Barbie Transport Rocket

The Rocketry Forum

Help Support The Rocketry Forum:

This site may earn a commission from merchant affiliate links, including eBay, Amazon, and others.


Well-Known Member
Jan 18, 2009
Reaction score
I'm pretty sure I've seen a few posts here and there about rocketeers who have payloaded Barbie dolls into the lower atmosphere. The only one I can find a link for is Homer Hickam's effort at:

I've committed myself to launching a Barbie for my daughter. So far, we've agreed to use an el-cheapo Barbie-sized "fashion doll" which is considerably lighter than the real McCoy.

Homer's plan looks simple, elegant, but I dunno if I trust it.

At first, I was trying to figure out how to get Barbie up there in a model rocket without getting her scortched. A piston idea seemed to hold promice, but I wasn't sure if a model rocket motor could produce enough ejection gas to pop out a Barbie-sized piston.

Now I'm working on converting a transparent Ferrero Rocher egg-shaped container into a payload section.

I'm very curious, though. I'm sure many have flown Barbies before, but how have you done it or how have you seen it done?
One thing I've been thinking about is an airframe center section that opens like a clamshell at ejection, possibly spring loaded and using the ejection charge to cut a trip line, so that a large payload can be deployed without any burning.

Um, not like the space shuttle doors, more like a BT split lengthwise that comes apart leaving a short nose section and a short burn section behind.
in a clear payload tube...unless you want her to have her own chute...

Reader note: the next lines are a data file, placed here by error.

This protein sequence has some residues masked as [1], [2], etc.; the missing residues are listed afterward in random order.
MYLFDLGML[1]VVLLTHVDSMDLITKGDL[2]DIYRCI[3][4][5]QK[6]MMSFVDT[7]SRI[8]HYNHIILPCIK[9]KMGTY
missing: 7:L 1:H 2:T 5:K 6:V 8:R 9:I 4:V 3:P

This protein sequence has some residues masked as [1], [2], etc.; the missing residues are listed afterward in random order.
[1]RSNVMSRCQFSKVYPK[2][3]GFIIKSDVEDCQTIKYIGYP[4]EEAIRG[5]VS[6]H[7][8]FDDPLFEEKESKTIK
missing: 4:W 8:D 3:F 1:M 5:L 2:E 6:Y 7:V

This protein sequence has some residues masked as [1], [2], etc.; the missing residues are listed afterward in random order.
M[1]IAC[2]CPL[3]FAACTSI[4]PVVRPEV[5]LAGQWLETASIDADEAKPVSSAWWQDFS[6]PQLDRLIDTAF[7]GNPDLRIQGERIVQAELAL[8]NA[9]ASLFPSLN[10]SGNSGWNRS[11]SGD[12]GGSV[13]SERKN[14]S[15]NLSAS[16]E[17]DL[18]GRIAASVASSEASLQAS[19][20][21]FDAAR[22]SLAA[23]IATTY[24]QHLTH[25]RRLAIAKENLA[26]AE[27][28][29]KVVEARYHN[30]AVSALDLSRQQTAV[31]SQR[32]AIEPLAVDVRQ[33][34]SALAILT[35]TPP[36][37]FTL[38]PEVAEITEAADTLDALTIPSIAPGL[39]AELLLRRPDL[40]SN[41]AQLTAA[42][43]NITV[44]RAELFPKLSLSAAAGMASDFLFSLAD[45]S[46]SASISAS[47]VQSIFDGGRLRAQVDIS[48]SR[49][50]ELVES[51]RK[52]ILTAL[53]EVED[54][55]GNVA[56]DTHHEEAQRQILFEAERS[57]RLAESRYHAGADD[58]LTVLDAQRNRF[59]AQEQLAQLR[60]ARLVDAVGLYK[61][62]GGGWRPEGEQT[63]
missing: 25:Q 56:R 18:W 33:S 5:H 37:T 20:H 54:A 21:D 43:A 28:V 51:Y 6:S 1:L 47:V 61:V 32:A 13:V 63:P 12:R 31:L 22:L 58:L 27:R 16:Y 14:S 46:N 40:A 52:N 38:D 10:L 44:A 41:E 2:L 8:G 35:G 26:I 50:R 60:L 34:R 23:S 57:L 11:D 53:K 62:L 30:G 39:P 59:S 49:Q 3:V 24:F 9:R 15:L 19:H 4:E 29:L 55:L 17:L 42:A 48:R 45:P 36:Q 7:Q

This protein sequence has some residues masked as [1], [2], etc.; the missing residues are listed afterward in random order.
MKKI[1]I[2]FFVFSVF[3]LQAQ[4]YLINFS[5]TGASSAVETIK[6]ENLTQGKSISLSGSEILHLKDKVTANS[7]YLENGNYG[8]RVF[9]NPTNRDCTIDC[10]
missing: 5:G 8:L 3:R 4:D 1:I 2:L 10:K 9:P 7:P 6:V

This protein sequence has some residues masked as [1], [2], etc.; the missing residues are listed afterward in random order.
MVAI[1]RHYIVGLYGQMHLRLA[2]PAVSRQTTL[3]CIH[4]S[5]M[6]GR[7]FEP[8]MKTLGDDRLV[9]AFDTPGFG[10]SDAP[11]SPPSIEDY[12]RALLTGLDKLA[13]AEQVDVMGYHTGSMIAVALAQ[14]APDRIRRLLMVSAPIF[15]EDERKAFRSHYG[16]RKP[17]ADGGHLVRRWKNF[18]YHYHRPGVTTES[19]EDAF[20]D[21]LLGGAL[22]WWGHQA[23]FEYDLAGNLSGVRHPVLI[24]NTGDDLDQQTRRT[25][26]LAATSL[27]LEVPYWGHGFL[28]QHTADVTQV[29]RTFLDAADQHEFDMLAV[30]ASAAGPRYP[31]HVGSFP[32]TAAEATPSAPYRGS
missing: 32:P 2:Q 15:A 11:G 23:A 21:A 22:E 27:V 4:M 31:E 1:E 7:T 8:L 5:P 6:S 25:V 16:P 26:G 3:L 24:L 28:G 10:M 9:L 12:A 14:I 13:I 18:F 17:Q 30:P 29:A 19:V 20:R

then you might glue her feet to a piston so she slides right into the body tube.

what fun!

what size motor were you going to use?
Yeah, but a center section so that we don't compromise nose cone integrity. If the middle third of the rocket opened up like that, the contents would just spill out without needing to be pushed. Even wihout an initial impulse, as the parts started tumbling down they'd be pulled apart by increasing drag.

I'm sure there's a lot of details that would need to be considered first though ;-)
Hi Elapid,

the transparent egg holds her body quite nicely, but her legs dangle out of a hold at the bottom of the egg's base tube. It would be nice to add a clear cylinder for her legs, but I dunno if I've the know-how to do that yet.

A piston would be pretty cool, letting Barbie come down on her own 'chute, too.

Either way, the cross-sectional area of whatever's holding Barbie is going to be pretty wide, so I thought a 24mm mount might be wise. Maybe a D or an E motor?
I put a little army man, with his own chute, in my Warp II. I made a "gas pass" port through the bottom coupler to kick the nosecone off and when the payload section hits the end of the shockcord the passenger jumps (slides) out. Works great!

Thanks for the Homer Hickam link. I'm going to have to give that one a go.

I'll probably be doing to payload route as well at some point. My 4 year old daughter is a Barbie fanatic. She also likes "building" and launching rockets with me. She would love to see one of her Barbies parachute out of a rocket, I'm sure.

Here's our LOC Forte finished in Barbie motif:


(also have a thread over in mid-power on the story behind this rocket, if you're interested)
Ooo! Nice looking rocket. Great article you've written up as well.
Well, here's a photo of me with the end result of my first attempt at a Barbie payloader.

I delayed releasing this photo because I entered the design into RMR Descon 15, which keeps designers identities hidden until the contest ends.

Nope, the design didn't do well in the contest, but the design is fully disclosed and freely available from the RMR Descon archives, which is a major benefit of entering the contest. please have a look, maybe try building one, or maybe invent new variants or new designs. And please let us know about your activities.

Latest posts